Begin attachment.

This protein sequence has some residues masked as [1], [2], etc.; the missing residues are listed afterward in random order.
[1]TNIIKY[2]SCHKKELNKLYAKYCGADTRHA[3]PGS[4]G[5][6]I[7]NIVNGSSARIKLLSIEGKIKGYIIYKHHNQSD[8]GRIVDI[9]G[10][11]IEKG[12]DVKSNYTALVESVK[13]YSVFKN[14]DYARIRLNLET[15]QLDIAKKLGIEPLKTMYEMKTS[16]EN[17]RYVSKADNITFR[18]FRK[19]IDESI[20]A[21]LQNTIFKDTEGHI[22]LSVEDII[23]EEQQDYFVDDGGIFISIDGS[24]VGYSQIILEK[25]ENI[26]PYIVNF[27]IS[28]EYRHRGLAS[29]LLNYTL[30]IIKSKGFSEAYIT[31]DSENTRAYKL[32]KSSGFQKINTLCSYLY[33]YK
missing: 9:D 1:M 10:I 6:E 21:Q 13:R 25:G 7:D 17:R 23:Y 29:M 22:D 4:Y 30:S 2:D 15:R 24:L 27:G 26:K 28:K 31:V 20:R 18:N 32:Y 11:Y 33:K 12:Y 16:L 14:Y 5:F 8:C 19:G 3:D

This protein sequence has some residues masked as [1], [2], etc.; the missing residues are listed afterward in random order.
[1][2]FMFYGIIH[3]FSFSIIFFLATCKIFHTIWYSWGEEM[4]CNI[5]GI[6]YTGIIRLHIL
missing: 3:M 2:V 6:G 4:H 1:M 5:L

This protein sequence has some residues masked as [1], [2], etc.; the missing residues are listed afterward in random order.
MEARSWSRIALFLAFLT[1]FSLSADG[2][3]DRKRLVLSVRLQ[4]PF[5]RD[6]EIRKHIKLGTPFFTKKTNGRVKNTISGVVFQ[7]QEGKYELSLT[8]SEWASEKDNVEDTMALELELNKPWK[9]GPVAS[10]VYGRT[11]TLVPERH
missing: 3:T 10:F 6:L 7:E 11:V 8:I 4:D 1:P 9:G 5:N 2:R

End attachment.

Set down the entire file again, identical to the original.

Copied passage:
This protein sequence has some residues masked as [1], [2], etc.; the missing residues are listed afterward in random order.
[1]TNIIKY[2]SCHKKELNKLYAKYCGADTRHA[3]PGS[4]G[5][6]I[7]NIVNGSSARIKLLSIEGKIKGYIIYKHHNQSD[8]GRIVDI[9]G[10][11]IEKG[12]DVKSNYTALVESVK[13]YSVFKN[14]DYARIRLNLET[15]QLDIAKKLGIEPLKTMYEMKTS[16]EN[17]RYVSKADNITFR[18]FRK[19]IDESI[20]A[21]LQNTIFKDTEGHI[22]LSVEDII[23]EEQQDYFVDDGGIFISIDGS[24]VGYSQIILEK[25]ENI[26]PYIVNF[27]IS[28]EYRHRGLAS[29]LLNYTL[30]IIKSKGFSEAYIT[31]DSENTRAYKL[32]KSSGFQKINTLCSYLY[33]YK
missing: 9:D 1:M 10:I 6:E 21:Q 13:R 25:G 7:D 17:R 23:Y 29:M 22:D 4:Y 30:S 2:D 15:R 24:L 27:G 26:K 28:K 31:V 20:R 18:N 32:Y 11:Y 33:K 12:Y 16:L 14:Y 5:F 8:C 19:G 3:D

This protein sequence has some residues masked as [1], [2], etc.; the missing residues are listed afterward in random order.
[1][2]FMFYGIIH[3]FSFSIIFFLATCKIFHTIWYSWGEEM[4]CNI[5]GI[6]YTGIIRLHIL
missing: 3:M 2:V 6:G 4:H 1:M 5:L

This protein sequence has some residues masked as [1], [2], etc.; the missing residues are listed afterward in random order.
MEARSWSRIALFLAFLT[1]FSLSADG[2][3]DRKRLVLSVRLQ[4]PF[5]RD[6]EIRKHIKLGTPFFTKKTNGRVKNTISGVVFQ[7]QEGKYELSLT[8]SEWASEKDNVEDTMALELELNKPWK[9]GPVAS[10]VYGRT[11]TLVPERH
missing: 3:T 10:F 6:L 7:E 11:V 8:I 4:D 1:P 9:G 5:N 2:R